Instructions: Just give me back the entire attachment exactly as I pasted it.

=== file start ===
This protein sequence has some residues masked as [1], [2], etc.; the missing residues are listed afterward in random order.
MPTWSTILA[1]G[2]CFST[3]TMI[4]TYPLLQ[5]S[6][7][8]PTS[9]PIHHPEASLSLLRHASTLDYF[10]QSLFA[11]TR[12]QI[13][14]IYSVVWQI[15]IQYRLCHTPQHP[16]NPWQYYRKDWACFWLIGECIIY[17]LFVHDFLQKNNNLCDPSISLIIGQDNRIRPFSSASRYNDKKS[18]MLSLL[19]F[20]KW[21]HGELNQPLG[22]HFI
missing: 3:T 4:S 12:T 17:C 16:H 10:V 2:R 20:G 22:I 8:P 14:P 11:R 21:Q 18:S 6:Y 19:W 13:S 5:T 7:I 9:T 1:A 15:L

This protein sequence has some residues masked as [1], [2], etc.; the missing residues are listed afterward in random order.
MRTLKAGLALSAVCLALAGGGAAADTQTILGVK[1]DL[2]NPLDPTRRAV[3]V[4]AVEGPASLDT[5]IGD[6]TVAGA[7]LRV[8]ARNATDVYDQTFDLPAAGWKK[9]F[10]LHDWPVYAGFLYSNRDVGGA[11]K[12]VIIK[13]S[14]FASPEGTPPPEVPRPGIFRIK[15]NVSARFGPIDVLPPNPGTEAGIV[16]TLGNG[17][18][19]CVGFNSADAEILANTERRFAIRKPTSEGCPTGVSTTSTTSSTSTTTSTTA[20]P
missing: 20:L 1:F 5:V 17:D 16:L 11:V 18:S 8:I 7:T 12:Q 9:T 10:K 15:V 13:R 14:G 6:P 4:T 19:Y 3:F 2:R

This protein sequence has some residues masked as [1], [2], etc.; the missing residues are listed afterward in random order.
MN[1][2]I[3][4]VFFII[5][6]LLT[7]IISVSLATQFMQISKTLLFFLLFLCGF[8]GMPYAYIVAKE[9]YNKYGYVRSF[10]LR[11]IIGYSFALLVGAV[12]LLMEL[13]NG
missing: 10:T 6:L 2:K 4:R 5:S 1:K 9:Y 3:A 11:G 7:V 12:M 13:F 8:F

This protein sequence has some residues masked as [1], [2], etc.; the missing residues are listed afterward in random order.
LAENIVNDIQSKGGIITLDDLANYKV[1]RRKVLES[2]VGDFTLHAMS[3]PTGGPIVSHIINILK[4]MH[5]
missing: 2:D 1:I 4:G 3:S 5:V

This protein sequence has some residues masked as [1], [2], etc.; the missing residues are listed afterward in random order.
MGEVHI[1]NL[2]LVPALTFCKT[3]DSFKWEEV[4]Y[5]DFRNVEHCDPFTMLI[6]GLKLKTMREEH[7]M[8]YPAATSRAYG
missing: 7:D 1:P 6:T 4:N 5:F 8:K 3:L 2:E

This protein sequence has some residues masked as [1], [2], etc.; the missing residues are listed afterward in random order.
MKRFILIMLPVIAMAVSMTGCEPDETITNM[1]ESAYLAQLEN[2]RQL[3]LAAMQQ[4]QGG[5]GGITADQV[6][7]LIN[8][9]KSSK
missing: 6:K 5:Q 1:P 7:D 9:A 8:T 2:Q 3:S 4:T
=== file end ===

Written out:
This protein sequence has some residues masked as [1], [2], etc.; the missing residues are listed afterward in random order.
MPTWSTILA[1]G[2]CFST[3]TMI[4]TYPLLQ[5]S[6][7][8]PTS[9]PIHHPEASLSLLRHASTLDYF[10]QSLFA[11]TR[12]QI[13][14]IYSVVWQI[15]IQYRLCHTPQHP[16]NPWQYYRKDWACFWLIGECIIY[17]LFVHDFLQKNNNLCDPSISLIIGQDNRIRPFSSASRYNDKKS[18]MLSLL[19]F[20]KW[21]HGELNQPLG[22]HFI
missing: 3:T 4:S 12:T 17:C 16:H 10:V 2:R 20:G 22:I 8:P 14:P 11:R 21:Q 18:S 6:Y 19:W 13:S 5:T 7:I 9:T 1:A 15:L

This protein sequence has some residues masked as [1], [2], etc.; the missing residues are listed afterward in random order.
MRTLKAGLALSAVCLALAGGGAAADTQTILGVK[1]DL[2]NPLDPTRRAV[3]V[4]AVEGPASLDT[5]IGD[6]TVAGA[7]LRV[8]ARNATDVYDQTFDLPAAGWKK[9]F[10]LHDWPVYAGFLYSNRDVGGA[11]K[12]VIIK[13]S[14]FASPEGTPPPEVPRPGIFRIK[15]NVSARFGPIDVLPPNPGTEAGIV[16]TLGNG[17][18][19]CVGFNSADAEILANTERRFAIRKPTSEGCPTGVSTTSTTSSTSTTTSTTA[20]P
missing: 20:L 1:F 5:V 17:D 16:L 11:V 18:S 8:I 7:T 12:Q 9:T 10:K 15:V 13:R 14:G 6:P 4:T 19:Y 3:F 2:R

This protein sequence has some residues masked as [1], [2], etc.; the missing residues are listed afterward in random order.
MN[1][2]I[3][4]VFFII[5][6]LLT[7]IISVSLATQFMQISKTLLFFLLFLCGF[8]GMPYAYIVAKE[9]YNKYGYVRSF[10]LR[11]IIGYSFALLVGAV[12]LLMEL[13]NG
missing: 10:T 6:L 2:K 4:R 5:S 1:K 9:Y 3:A 11:G 7:V 12:M 13:F 8:F

This protein sequence has some residues masked as [1], [2], etc.; the missing residues are listed afterward in random order.
LAENIVNDIQSKGGIITLDDLANYKV[1]RRKVLES[2]VGDFTLHAMS[3]PTGGPIVSHIINILK[4]MH[5]
missing: 2:D 1:I 4:G 3:S 5:V

This protein sequence has some residues masked as [1], [2], etc.; the missing residues are listed afterward in random order.
MGEVHI[1]NL[2]LVPALTFCKT[3]DSFKWEEV[4]Y[5]DFRNVEHCDPFTMLI[6]GLKLKTMREEH[7]M[8]YPAATSRAYG
missing: 7:D 1:P 6:T 4:N 5:F 8:K 3:L 2:E

This protein sequence has some residues masked as [1], [2], etc.; the missing residues are listed afterward in random order.
MKRFILIMLPVIAMAVSMTGCEPDETITNM[1]ESAYLAQLEN[2]RQL[3]LAAMQQ[4]QGG[5]GGITADQV[6][7]LIN[8][9]KSSK
missing: 6:K 5:Q 1:P 7:D 9:A 8:T 2:Q 3:S 4:T